The Bard Files to Re-Zone SW Site for High-Rise

Neighbors on I Street SW Continue to Oppose the 136-Unit Mixed-Use Development

Rendering of The Bard site. (Photo: Shalom Baranes Associates)

The latest Planned Unit Development (PUD) application filed by The Bard requests a rezoning of the area at 501 I Street SW. Despite months of disputes with the local community, the joint venture between the Shakespeare Theatre Company (STC) and Erkiletian Development Company pushed forward with plans to build a 136-unit high-rise for residential, office and artist spaces.

The latest plans reduced the height from nine to seven stories.

The District currently zones the 36,476-square-foot property as R-3 — a residential zoning designation. The Bard submitted to change the zone to SP-2 — a special purpose zone that would allow for the planned office space, 93 market-rate housing units, five fellow housing units, 29 actor units, two classrooms, a costume studio, four rehearsal spaces, and 70 below ground parking spaces.

Residents of the neighborhood who oppose the plan responded to the new PUD application on eyeon501sw.com. Author of the website, Andrea Pawley, said that claims by STC and Erkiletian that they had listened to community voices were false.

“I don’t recall much support,” she wrote on the site Feb. 7. “What I recall is a room full of 50-100 people on numerous occasions over the last two years vociferously objecting to Shakespeare’s plans to build a high-rise at 501 I Street SW.”

Pawley said the plans reflect a “tone-deaf” organization that continues to ignore the impact this building will have on views and sunlight for nearby townhomes and the Amidon-Bowen Elementary School playground. Parking congestion is also a frequently mentioned issue.

The neighbors fear the high-density population at the high-rise will disrupt the traffic flow in what is now considered a quiet residential area of the District.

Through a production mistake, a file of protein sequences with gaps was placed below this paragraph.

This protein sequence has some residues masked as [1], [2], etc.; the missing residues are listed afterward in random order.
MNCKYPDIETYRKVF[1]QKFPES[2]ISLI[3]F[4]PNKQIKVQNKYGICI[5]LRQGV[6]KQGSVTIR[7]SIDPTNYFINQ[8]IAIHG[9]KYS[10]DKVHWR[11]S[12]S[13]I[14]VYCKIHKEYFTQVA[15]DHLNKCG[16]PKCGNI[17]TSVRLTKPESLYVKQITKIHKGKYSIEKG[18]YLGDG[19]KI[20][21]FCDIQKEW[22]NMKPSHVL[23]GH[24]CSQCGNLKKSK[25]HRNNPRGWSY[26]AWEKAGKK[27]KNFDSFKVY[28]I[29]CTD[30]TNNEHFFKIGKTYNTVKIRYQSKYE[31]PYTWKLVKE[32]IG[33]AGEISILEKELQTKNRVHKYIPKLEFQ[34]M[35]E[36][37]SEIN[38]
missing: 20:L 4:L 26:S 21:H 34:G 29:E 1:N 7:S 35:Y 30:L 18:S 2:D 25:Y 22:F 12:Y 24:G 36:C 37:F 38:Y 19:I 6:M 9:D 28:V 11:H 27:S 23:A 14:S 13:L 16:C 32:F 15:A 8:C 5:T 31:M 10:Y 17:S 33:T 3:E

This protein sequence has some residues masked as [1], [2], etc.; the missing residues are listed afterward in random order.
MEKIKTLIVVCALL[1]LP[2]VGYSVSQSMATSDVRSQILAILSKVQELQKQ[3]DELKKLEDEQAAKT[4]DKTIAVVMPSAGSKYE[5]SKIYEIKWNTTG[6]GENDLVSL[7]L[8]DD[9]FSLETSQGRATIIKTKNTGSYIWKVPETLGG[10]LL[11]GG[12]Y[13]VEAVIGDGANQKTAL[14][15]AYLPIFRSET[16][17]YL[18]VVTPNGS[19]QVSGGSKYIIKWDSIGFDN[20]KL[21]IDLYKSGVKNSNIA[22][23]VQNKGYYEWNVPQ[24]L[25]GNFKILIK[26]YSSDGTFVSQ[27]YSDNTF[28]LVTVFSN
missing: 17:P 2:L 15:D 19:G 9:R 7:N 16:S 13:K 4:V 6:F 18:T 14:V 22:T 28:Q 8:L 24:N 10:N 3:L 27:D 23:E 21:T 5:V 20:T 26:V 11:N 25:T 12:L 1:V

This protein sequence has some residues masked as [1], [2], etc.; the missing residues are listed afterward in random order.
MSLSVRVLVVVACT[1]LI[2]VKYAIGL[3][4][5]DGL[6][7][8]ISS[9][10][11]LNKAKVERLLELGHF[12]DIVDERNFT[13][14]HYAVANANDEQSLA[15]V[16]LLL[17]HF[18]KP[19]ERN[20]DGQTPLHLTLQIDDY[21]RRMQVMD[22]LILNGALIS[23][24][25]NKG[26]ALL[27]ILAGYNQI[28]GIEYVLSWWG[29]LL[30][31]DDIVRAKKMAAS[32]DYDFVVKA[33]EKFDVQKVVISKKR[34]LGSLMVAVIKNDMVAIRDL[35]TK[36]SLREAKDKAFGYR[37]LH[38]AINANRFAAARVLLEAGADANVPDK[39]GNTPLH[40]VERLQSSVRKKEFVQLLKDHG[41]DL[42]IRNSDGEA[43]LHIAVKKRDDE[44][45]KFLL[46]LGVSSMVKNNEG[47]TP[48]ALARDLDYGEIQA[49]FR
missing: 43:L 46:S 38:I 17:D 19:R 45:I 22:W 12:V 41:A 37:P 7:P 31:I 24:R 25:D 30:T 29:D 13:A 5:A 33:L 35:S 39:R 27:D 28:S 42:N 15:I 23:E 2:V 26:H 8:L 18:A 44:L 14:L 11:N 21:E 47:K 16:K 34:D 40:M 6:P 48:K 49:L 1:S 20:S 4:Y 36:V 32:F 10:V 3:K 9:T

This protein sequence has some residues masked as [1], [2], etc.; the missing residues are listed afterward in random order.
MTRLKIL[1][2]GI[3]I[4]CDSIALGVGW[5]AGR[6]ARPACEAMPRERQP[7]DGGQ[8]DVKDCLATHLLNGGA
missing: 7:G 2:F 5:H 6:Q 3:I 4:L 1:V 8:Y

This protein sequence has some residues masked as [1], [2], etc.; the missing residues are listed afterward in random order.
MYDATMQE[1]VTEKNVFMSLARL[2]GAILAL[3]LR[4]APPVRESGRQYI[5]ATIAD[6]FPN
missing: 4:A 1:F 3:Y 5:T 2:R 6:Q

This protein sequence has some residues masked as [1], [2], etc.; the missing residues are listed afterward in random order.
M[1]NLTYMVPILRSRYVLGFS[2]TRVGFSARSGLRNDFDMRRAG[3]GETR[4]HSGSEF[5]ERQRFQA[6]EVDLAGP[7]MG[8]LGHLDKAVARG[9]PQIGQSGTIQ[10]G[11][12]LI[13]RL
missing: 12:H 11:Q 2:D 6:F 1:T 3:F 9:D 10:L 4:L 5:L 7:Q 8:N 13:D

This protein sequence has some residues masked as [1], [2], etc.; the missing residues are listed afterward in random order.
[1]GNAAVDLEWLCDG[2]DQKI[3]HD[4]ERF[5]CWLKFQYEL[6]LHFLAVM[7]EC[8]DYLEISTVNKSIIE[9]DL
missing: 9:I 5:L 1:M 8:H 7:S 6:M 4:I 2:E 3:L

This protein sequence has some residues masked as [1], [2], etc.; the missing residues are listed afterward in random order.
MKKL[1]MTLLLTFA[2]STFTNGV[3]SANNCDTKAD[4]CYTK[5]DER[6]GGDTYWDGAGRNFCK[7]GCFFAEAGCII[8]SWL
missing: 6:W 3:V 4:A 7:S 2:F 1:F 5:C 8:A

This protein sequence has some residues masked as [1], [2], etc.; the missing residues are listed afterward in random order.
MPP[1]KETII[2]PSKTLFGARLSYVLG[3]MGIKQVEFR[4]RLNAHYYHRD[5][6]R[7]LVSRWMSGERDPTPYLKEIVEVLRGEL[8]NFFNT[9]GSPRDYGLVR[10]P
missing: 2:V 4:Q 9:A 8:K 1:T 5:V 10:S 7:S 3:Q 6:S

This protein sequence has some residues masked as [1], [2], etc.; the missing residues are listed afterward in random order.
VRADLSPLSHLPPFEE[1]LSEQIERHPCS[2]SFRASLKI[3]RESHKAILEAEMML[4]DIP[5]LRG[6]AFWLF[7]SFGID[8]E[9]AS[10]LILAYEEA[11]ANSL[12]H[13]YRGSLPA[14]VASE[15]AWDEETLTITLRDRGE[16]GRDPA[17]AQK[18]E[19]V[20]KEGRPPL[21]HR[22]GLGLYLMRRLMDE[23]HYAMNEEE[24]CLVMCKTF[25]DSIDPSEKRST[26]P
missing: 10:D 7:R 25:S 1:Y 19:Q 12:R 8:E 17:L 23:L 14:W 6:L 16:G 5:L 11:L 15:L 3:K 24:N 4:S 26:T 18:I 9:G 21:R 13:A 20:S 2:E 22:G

“We objected to the Theatre’s proposal then, and we object now,” Pawley wrote.

Before The Bard took ownership of the land for $6.5 million in 2014, the site was home to Southeastern University. The Bard argued in the PUD application that the number of people living and working at the site won’t reach the more than a 800 students and one hundred staff previously occupying the site.

“The proposed uses – residential units, non-profit offices, art studios, educational space, and actor and fellow housing – combined will result in fewer people on site utilizing public facilities,” according to the application. 

The company partnered with Erkiletian Development in order to help pay for their new headquarters. They plan to pay for the new space using the revenue from the housing units.

STC started searching for a headquarters in the District nearly a decade ago, but rising rent prices burdened the search, STC managing director Chris Jennings said in an interview with the Washington City Paper earlier this year.

The next community meeting held by The Bard will take place at Blind Whino at 700 Delaware Avenue SW from 6:30-8:30 p.m. on Feb. 16. 


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